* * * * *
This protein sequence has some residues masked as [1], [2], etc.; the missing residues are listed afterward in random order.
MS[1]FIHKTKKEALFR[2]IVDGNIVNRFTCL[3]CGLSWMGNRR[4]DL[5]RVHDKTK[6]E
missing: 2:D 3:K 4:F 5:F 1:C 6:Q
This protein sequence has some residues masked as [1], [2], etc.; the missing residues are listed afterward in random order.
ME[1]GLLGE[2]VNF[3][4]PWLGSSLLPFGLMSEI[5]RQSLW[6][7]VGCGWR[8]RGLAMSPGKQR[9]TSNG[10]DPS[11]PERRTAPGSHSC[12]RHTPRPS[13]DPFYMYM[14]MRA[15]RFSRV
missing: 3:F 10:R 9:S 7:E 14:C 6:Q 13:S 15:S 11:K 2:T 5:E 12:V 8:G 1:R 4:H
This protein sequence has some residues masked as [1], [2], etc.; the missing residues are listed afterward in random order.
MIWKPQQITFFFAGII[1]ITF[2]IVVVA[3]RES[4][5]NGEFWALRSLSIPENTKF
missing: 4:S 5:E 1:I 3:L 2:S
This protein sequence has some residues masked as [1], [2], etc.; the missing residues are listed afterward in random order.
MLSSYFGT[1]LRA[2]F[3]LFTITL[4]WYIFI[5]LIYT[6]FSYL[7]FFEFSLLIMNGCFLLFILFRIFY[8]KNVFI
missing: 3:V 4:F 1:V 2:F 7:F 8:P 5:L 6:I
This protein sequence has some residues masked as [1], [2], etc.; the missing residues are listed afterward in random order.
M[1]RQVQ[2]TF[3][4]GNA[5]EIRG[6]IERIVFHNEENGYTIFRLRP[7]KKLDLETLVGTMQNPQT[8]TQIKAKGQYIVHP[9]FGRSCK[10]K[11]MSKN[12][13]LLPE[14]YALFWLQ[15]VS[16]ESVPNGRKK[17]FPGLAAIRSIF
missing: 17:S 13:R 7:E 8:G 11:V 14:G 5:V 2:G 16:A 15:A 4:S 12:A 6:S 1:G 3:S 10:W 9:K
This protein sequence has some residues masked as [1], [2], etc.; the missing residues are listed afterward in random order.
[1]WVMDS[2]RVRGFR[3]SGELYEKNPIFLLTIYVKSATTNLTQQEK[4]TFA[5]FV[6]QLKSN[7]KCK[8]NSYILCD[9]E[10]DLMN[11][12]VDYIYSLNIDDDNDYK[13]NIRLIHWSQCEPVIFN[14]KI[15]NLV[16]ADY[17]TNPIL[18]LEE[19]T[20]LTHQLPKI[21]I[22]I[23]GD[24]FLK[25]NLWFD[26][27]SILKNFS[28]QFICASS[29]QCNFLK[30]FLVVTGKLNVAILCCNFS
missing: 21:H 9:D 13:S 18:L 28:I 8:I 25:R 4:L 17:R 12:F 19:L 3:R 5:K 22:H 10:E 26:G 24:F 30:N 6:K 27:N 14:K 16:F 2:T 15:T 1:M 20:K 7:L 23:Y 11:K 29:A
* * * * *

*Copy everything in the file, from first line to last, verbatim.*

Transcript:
This protein sequence has some residues masked as [1], [2], etc.; the missing residues are listed afterward in random order.
MS[1]FIHKTKKEALFR[2]IVDGNIVNRFTCL[3]CGLSWMGNRR[4]DL[5]RVHDKTK[6]E
missing: 2:D 3:K 4:F 5:F 1:C 6:Q
This protein sequence has some residues masked as [1], [2], etc.; the missing residues are listed afterward in random order.
ME[1]GLLGE[2]VNF[3][4]PWLGSSLLPFGLMSEI[5]RQSLW[6][7]VGCGWR[8]RGLAMSPGKQR[9]TSNG[10]DPS[11]PERRTAPGSHSC[12]RHTPRPS[13]DPFYMYM[14]MRA[15]RFSRV
missing: 3:F 10:R 9:S 7:E 14:C 6:Q 13:S 15:S 11:K 2:T 5:E 12:V 8:G 1:R 4:H
This protein sequence has some residues masked as [1], [2], etc.; the missing residues are listed afterward in random order.
MIWKPQQITFFFAGII[1]ITF[2]IVVVA[3]RES[4][5]NGEFWALRSLSIPENTKF
missing: 4:S 5:E 1:I 3:L 2:S
This protein sequence has some residues masked as [1], [2], etc.; the missing residues are listed afterward in random order.
MLSSYFGT[1]LRA[2]F[3]LFTITL[4]WYIFI[5]LIYT[6]FSYL[7]FFEFSLLIMNGCFLLFILFRIFY[8]KNVFI
missing: 3:V 4:F 1:V 2:F 7:F 8:P 5:L 6:I
This protein sequence has some residues masked as [1], [2], etc.; the missing residues are listed afterward in random order.
M[1]RQVQ[2]TF[3][4]GNA[5]EIRG[6]IERIVFHNEENGYTIFRLRP[7]KKLDLETLVGTMQNPQT[8]TQIKAKGQYIVHP[9]FGRSCK[10]K[11]MSKN[12][13]LLPE[14]YALFWLQ[15]VS[16]ESVPNGRKK[17]FPGLAAIRSIF
missing: 17:S 13:R 7:E 8:G 11:V 14:G 5:V 2:G 16:A 15:A 4:S 12:A 6:S 1:G 3:S 10:W 9:K
This protein sequence has some residues masked as [1], [2], etc.; the missing residues are listed afterward in random order.
[1]WVMDS[2]RVRGFR[3]SGELYEKNPIFLLTIYVKSATTNLTQQEK[4]TFA[5]FV[6]QLKSN[7]KCK[8]NSYILCD[9]E[10]DLMN[11][12]VDYIYSLNIDDDNDYK[13]NIRLIHWSQCEPVIFN[14]KI[15]NLV[16]ADY[17]TNPIL[18]LEE[19]T[20]LTHQLPKI[21]I[22]I[23]GD[24]FLK[25]NLWFD[26][27]SILKNFS[28]QFICASS[29]QCNFLK[30]FLVVTGKLNVAILCCNFS
missing: 21:H 9:D 13:S 18:L 28:I 8:I 25:R 4:L 17:R 12:F 19:L 3:R 5:K 22:H 10:E 26:G 24:F 30:N 6:K 27:N 14:K 16:F 2:T 15:T 1:M 20:K 7:L 23:Y 11:K 29:A